www.whitehouse.com

www.whitehouse.org

Whitehouse.gov is the official government website for information about the White House and the current administration. Whitehouse.com is a website with a controversial history of featuring adult content (“SITES WE hate,” 2002). It currently features short political news stories and surveys. Finally, whitehouse.org is a parody website. While these websites appear to be very similar, the content they feature is very different. It is easy to see that the slightest variation, which to many people may appear to be an unimportant difference, has a significant impact on the actual content. In many cases, details are key to understanding “where” you are on the internet and, in turn, in distinguishing the credibility of a particular web address. Most web addresses ending in “.com” are related to commercial businesses, web addresses ending in “.gov” are government websites, and those ending in “.org” are generally related to non-profit organizations. Simply knowing these small details about a web address can help lead you to credible and reliable information.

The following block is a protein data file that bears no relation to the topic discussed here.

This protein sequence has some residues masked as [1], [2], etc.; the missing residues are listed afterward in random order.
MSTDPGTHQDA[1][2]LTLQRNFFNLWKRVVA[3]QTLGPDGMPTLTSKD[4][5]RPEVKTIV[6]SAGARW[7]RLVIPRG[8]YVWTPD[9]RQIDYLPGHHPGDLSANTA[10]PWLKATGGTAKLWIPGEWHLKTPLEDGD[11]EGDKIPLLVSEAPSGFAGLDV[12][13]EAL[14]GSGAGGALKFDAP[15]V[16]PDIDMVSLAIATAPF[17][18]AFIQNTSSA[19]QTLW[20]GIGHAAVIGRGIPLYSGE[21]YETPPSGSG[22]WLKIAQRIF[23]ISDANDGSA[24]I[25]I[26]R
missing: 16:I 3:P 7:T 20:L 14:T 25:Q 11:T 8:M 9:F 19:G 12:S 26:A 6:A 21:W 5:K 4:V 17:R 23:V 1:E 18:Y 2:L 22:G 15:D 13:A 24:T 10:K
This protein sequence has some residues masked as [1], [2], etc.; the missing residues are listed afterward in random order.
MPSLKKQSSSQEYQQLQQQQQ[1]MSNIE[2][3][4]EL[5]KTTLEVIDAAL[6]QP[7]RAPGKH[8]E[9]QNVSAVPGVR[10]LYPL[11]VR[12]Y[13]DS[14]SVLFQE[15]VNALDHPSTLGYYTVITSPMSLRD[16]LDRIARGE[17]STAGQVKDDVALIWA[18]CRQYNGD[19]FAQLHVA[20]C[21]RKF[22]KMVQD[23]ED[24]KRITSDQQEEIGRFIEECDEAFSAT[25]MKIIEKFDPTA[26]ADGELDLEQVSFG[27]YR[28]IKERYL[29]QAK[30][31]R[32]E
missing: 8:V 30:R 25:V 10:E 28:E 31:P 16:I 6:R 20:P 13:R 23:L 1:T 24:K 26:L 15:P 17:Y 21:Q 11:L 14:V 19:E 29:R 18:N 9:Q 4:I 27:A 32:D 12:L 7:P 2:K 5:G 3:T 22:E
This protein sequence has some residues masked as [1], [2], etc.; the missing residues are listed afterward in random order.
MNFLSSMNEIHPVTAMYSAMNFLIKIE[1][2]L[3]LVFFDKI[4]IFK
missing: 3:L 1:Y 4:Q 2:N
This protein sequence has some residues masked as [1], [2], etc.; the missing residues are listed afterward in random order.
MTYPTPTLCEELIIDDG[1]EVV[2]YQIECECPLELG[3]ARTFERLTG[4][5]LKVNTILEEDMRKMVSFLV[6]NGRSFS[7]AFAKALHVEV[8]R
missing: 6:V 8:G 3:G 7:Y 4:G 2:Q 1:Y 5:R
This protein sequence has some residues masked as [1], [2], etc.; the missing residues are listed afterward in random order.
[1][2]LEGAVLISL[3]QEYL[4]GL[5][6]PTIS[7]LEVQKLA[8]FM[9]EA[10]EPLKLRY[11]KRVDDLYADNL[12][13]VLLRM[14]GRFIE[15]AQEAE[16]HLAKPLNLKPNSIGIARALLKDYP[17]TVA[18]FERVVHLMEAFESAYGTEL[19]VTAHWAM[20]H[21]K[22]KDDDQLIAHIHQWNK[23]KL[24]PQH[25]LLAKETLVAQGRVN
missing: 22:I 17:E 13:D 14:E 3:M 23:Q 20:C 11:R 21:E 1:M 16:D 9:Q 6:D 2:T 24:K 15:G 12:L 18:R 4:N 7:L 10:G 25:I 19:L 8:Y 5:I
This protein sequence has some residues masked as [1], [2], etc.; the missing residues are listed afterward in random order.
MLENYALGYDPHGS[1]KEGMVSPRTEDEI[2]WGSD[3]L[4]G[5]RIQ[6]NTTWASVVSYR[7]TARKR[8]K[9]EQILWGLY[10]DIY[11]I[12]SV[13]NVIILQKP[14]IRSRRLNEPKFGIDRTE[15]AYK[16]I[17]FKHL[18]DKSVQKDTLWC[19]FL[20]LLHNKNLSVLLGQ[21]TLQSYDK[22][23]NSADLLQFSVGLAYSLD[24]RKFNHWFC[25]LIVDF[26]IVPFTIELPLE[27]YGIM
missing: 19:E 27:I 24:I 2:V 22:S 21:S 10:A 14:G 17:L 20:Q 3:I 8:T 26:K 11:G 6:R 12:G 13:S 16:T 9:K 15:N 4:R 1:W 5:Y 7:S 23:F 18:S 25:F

This is true too, when it comes to understanding information. It is important to recognize the origins of the information that is being conveyed. For example, let’s review the misinformation provided by the teen. She believed the article was real because she failed to identify is origins. If she had, she would have realized that the article was meant to be humorous because it was derived from a satirical newspaper. Acknowledging the distinction is very important.

The best advice we can provide is to be skeptical of information obtained online and do additional research. Through our library website customers have access to numerous educational and scholarly resources, many of which, can be accessed from your home computer with internet access, a library card, and pin number. Also, included below are links to various fact-checking websites and additional reading recommendations concerning current information issues. Another option is to ask your local librarian and let them do the work for you. Finally, we encourage you to join us for a special event: